The psychic landscape

"...[H]umans are in a fundamental way place-making animals, revealing in this act their individual and collective dreams. The landscapes that we create are combinations of artifice and nature, and in designing them people of every period have revealed a great deal about their cultural values while demonstrating the perennial exigencies of life and our universal need for water, food, and shelter....As the 20th-century French philosopher Gaston Bachelard posited, when examine space in terms of psychology and phenomenology we find that we are still place-bound creatures, carrying in the recesses of our memories personal histories of spaces we have inhabited and imagined. Further, we carry "placeness" in our genes and in our sensory apparatus as human animals, and because biological nature is till the matrix of our existence we long to feel at one with the natural world."

Elizabeth Barlow Rogers, Landscape Design: A Cultural and Architectural History

"The landscape is alive, it is a text in itself, it is a living text... There is a dialogue between one's internal being, one's psyche, and the nature of place, the landscape. There has to be some connection, some sort of bridge, which allows one to sense all sorts of relationships which one tends to eclipse, which one tends not to see at all."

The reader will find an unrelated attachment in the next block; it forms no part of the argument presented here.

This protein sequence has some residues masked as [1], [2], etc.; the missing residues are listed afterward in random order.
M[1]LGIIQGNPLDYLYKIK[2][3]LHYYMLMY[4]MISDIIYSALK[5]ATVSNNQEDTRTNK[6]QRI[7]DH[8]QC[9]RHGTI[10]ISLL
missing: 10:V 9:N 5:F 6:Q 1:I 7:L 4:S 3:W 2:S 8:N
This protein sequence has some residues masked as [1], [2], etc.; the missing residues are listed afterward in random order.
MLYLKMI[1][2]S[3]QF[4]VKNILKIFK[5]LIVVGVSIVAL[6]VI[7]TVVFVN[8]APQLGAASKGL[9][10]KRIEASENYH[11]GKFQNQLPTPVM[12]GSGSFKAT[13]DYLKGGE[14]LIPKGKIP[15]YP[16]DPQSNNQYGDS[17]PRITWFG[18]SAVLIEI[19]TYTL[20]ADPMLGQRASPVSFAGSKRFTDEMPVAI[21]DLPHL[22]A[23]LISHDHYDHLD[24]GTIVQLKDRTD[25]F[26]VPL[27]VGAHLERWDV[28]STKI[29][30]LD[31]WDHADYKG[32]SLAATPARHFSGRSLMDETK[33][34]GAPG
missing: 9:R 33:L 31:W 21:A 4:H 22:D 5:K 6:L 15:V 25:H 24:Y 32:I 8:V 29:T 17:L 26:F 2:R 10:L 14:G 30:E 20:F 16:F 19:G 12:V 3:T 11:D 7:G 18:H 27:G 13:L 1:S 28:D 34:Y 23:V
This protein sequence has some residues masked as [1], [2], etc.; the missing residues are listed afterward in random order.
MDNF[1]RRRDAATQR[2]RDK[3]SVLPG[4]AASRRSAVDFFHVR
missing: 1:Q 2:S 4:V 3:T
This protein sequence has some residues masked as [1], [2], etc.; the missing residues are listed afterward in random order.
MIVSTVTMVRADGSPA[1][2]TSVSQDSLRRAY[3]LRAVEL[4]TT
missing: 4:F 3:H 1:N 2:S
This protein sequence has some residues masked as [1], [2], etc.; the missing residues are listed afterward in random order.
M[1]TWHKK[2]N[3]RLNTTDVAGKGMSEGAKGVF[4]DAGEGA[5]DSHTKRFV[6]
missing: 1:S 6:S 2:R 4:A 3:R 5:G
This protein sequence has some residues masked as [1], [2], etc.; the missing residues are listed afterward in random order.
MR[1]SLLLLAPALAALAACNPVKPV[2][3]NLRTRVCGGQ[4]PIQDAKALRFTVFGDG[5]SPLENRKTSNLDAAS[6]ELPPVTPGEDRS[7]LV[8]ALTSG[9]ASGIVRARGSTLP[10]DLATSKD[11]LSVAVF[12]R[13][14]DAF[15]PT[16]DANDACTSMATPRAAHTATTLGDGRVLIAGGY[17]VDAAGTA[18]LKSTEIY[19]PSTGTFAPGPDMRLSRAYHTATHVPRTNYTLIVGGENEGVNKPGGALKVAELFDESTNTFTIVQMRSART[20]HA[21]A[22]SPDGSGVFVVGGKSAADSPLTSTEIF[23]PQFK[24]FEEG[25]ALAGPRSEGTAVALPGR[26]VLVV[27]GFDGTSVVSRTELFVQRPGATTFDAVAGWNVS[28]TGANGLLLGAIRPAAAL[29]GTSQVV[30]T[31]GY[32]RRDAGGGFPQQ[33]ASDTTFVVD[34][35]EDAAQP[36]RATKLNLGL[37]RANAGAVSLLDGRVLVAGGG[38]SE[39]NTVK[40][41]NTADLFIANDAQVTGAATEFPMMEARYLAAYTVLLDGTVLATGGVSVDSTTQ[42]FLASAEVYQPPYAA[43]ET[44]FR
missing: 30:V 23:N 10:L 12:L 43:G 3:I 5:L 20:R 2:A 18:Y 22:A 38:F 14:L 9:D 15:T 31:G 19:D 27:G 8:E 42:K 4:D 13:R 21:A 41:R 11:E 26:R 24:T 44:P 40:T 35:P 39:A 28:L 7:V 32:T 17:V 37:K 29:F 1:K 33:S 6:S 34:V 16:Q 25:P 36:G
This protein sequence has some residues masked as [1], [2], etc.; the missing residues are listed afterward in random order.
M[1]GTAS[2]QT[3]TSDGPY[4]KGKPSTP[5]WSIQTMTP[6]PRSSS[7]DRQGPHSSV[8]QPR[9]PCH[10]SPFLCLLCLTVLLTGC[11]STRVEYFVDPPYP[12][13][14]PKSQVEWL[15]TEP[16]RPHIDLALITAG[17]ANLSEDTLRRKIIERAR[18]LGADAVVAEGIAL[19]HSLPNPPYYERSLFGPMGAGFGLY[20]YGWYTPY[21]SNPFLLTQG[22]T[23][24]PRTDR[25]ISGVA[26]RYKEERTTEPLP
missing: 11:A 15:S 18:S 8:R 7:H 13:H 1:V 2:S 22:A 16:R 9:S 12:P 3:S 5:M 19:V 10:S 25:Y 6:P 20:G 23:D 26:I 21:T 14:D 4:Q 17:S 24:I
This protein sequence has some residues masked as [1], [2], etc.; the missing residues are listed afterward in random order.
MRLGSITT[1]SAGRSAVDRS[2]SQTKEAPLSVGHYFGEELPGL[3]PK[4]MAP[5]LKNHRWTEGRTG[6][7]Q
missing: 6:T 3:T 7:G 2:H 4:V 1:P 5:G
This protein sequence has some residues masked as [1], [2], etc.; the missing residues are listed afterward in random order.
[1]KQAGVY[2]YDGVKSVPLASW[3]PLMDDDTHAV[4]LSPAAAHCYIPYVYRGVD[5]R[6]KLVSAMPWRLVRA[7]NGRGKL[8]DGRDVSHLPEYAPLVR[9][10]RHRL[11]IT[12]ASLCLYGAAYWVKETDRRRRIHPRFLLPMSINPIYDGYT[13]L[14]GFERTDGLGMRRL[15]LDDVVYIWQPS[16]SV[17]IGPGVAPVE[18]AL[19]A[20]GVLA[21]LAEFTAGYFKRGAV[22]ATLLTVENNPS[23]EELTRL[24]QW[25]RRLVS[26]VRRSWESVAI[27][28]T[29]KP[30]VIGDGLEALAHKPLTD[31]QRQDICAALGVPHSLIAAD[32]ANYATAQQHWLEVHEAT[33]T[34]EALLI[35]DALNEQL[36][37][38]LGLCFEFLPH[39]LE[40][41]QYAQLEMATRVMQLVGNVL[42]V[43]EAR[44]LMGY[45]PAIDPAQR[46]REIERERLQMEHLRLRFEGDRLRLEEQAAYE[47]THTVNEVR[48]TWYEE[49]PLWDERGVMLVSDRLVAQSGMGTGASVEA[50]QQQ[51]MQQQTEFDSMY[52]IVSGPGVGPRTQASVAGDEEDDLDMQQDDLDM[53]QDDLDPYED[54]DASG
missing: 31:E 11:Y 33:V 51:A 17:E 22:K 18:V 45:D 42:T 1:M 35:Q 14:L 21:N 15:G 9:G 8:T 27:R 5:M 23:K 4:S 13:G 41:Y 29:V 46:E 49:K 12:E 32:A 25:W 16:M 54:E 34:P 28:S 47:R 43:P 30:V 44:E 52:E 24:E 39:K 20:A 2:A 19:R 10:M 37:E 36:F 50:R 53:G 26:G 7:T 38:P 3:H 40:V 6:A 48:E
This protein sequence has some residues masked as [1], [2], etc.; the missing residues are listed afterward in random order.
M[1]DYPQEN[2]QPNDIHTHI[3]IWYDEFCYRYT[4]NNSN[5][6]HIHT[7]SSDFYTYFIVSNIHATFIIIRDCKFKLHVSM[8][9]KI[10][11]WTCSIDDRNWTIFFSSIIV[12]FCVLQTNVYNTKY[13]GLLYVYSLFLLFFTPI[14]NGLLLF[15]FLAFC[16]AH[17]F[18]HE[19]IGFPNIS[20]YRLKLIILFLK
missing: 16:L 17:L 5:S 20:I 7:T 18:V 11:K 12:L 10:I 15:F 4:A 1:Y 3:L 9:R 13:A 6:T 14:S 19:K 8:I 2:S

Wilson Harris, quoted by Michael Gilkes, "The Landscape of Dreams"

I have always been one of those place-bound creatures described by Bachelard, carrying within me all past and present landscapes, real and imagined. I think that I might be a different person if I were to live in a different landscape. Recently, I was introduced to a beautiful corner of Connecticut that is only 2 hours away from New York City, where one's view is of infinite hills and trees under an immense sky. I can imagine myself living here, being in this landscape, happy to watch the fog roll over the hills in the morning. There is silence, open space, and solitude, all of which I often crave.

Kent, Connecticut, November 16, 2010

But in reality, this is where I live. The landscape I know is ultra urban, with its own brand of beauty that never ceases to amaze me. I love the mix of natural wildness and urban architecture jostling for space on the High Line. On a sunny autumn morning like today, there are few better places to be in the city.

The High Line, November 24, 2010

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